Wednesday, December 28, 2016

2016 in Review: July through September



I made a really big list

I'm a list maker, so of course I HAD to make an end-of-the-year list recapping all of the books I read in 2016. It's like a snapshot of reviews, but you can click on the titles to go to my full reviews.

In the past I've categorized the books based on rating or on "type" of book (like, "fluffy books" or "special shelf books"), and I've both left out and included rereads. This year I've decided to just run straight down my "Read in 2016" list and cover every single book that appears there, in the order in which I read them. 


The Pale Horseman by Bernard Cornwell
I last saw Utred back in February, but it took me all the way until June to pick this series back up again. Like I said about the first book, it wasn't that I didn't enjoy it, it's just that I didn't feel a particular urge to fly through the whole series at once. Utred's personality is appealing with his suppressed rage, but it's also best in smaller doses.

I started this in June and finished it during the beginning on July while on the road to Colorado. While the summer heat and fun of a road trip didn't necessarily match with violence, war, and exile in wintery England, some parts of the drive and navigating July 4th tourists were reminiscent of the battles.   


Disney Villains: Delightfully Evil
Another surprise from Disney, and another mixed bag of nice pictures and a disappointing lack of substance. Unlike the Dragons book, this one had much more formatting and tidbits of information, which I did appreciate. I wish the information had delved deeper into analysis, critique, comparison, or historical backstory rather than keeping things at surface level descriptions.

Still, this gave me something to page through while drinking my morning coffee, which became a nice part of my morning routine. 



Written in Red by Anne Bishop
I haven't actually reviewed this one and that's mostly because I don't know what to say. It's very Anne Bishopy, which is to say it's a weird mix of strange-riding-the-line-of-ick and fluffy, warm, feel-good love, friendship, and personal growth.

There was something about this series that made me hesitate until now, but I decided to bite the bullet and give it a try because I felt like I *should* and it seemed to be pretty popular among my Goodreads friends.

The good parts were definitely good. And, for the most part, I'm ok with Anne Bishop's style of strange. But, sometimes this series crossed over that line from "this is definitely weird, but I can make this work" to "I'm not sure I can make this work" kind of ick. I ended up DNF-ing the second book because it was worse in that one. The Others are a little *too* other-y, and that made the romance a hard to swallow. The romantic lead was also just not working for me.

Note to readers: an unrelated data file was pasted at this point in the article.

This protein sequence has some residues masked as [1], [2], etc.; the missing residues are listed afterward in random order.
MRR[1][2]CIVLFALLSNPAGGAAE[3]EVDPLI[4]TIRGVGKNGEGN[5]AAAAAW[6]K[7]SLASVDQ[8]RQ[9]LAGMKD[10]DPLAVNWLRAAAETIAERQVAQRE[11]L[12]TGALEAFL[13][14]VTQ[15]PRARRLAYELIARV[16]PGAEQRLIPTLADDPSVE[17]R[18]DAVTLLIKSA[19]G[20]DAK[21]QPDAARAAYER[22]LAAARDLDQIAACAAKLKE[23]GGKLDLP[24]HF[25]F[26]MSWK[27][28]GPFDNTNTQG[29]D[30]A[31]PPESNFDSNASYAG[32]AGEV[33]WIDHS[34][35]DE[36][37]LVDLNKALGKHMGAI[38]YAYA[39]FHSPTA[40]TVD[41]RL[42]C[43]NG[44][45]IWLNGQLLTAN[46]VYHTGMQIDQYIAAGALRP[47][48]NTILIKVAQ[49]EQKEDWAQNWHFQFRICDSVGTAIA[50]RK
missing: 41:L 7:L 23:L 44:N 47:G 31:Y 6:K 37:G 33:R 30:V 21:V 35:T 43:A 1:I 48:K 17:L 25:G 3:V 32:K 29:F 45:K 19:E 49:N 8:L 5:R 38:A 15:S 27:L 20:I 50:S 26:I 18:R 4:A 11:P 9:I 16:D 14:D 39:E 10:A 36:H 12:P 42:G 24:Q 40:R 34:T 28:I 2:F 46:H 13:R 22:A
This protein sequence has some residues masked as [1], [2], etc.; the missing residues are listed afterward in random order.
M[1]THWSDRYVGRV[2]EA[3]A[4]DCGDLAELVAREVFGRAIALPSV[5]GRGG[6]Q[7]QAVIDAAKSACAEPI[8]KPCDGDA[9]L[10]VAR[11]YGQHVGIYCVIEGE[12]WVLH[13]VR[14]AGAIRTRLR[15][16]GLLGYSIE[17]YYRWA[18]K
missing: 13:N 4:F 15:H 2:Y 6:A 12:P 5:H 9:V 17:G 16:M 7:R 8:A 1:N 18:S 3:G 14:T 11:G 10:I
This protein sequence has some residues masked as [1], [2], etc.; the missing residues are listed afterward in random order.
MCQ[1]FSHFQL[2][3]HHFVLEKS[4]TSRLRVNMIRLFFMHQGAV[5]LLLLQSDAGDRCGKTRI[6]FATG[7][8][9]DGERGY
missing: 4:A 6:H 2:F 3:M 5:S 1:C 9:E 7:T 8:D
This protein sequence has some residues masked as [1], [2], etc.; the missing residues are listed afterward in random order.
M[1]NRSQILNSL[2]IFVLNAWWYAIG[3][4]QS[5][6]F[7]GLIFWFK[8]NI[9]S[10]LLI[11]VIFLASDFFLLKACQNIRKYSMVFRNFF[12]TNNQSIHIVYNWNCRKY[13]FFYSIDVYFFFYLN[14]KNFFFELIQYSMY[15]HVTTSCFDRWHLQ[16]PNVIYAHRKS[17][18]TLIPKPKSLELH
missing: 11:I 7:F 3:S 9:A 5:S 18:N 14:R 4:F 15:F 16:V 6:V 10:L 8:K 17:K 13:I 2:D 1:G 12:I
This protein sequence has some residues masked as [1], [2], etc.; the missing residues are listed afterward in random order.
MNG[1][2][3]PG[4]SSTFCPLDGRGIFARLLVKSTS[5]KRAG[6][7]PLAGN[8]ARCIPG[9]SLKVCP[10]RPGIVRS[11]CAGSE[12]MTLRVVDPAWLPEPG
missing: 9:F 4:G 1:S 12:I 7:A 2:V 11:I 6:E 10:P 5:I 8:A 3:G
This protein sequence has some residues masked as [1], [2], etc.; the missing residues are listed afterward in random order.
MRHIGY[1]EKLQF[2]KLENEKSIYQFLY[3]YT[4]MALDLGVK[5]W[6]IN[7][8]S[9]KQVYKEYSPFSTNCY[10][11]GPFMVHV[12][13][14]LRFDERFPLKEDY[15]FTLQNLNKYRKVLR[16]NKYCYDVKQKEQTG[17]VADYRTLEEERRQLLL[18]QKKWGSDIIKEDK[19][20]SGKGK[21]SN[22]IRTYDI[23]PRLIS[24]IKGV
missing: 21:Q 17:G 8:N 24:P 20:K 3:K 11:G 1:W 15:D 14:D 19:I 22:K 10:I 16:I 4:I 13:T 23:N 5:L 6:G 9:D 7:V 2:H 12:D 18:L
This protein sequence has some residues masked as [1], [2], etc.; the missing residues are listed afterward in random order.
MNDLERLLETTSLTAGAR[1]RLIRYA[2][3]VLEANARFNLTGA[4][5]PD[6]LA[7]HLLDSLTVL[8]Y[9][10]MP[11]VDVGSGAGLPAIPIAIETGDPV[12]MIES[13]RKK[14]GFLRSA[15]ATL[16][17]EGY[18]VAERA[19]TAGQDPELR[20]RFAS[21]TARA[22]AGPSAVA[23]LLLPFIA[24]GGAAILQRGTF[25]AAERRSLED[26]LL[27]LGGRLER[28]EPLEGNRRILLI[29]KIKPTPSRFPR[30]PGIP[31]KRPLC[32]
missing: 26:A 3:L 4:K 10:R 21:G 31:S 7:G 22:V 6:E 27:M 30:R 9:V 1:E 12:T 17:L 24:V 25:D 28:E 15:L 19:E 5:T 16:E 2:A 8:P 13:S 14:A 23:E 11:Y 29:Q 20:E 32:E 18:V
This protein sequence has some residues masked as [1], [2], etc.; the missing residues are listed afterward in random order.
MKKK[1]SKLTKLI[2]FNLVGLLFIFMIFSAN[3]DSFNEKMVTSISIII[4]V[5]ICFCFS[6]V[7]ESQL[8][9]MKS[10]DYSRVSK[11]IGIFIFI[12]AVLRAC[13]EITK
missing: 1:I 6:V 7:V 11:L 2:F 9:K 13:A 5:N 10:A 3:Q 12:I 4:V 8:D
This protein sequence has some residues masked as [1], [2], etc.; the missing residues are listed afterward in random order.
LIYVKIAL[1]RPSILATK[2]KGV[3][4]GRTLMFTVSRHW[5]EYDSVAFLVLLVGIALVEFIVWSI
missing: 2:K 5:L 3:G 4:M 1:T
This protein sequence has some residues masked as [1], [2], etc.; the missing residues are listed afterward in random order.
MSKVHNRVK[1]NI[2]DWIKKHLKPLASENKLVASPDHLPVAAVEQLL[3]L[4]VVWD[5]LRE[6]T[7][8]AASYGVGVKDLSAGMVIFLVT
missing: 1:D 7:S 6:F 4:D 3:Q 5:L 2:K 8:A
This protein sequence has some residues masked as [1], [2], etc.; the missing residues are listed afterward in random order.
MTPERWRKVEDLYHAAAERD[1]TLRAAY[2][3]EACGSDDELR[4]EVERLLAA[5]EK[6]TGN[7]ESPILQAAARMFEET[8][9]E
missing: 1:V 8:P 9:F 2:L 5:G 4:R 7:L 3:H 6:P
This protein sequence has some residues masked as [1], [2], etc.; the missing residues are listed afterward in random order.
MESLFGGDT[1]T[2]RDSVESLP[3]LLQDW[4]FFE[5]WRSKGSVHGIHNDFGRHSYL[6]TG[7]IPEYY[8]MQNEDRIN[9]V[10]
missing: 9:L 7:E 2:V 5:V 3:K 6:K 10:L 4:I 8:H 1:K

Henry VIII and His Six Wives by Maureen Peters
Talk about a romantic interest that's hard to get behind! This was a pretty cut and dry rundown of Henry's six marriages with a smattering of historical context thrown in and a whole lot of skipping around and Big Events condensed down into a few sentences. It felt like a Cliff's Notes version, which isn't a bad thing, but it made for a pretty forgettable experience. A review book I requested and therefore felt obligated to read, even when it was clear I wasn't 100% feeling it. 




Wi'tch Fire by James Clemens
July continued with the same unsettled trend of April through June, with one shining exception: Wi'tch Fire.

I used to reread this series constantly, but I hadn't read it in a few years and I was definitely due for a reread. Thankfully, picking this up was like going back to an old friend. I grabbed onto this book like a starving hitchhiker with a piece of beef jerky. 

It's funny how reading books for me is such a hard thing. That was definitely an unexpected effect of getting into reviewing, but it's something that I'm slowly coming to terms with. I like reviewing books and I like being able to support readers, authors, and publishers, but it definitely has affected how I read as a hobby, for myself, and that hasn't always been a good thing. I realize a lot of this year and last I've been searching for that balance.

Going Vintage by Lindsey Leavitt
So, case in point: I was first introduced to Lindsey Leavitt through an unsolicited review copy of Princess for Hire, which I loved. It was sparkling, fun, inventive, and just plain fluffy. I wanted something light like that, and so I impulse grabbed Going Vintage from the library. It was vaguely on my mental TBR, but picking this book was so not According to Plan. But so what?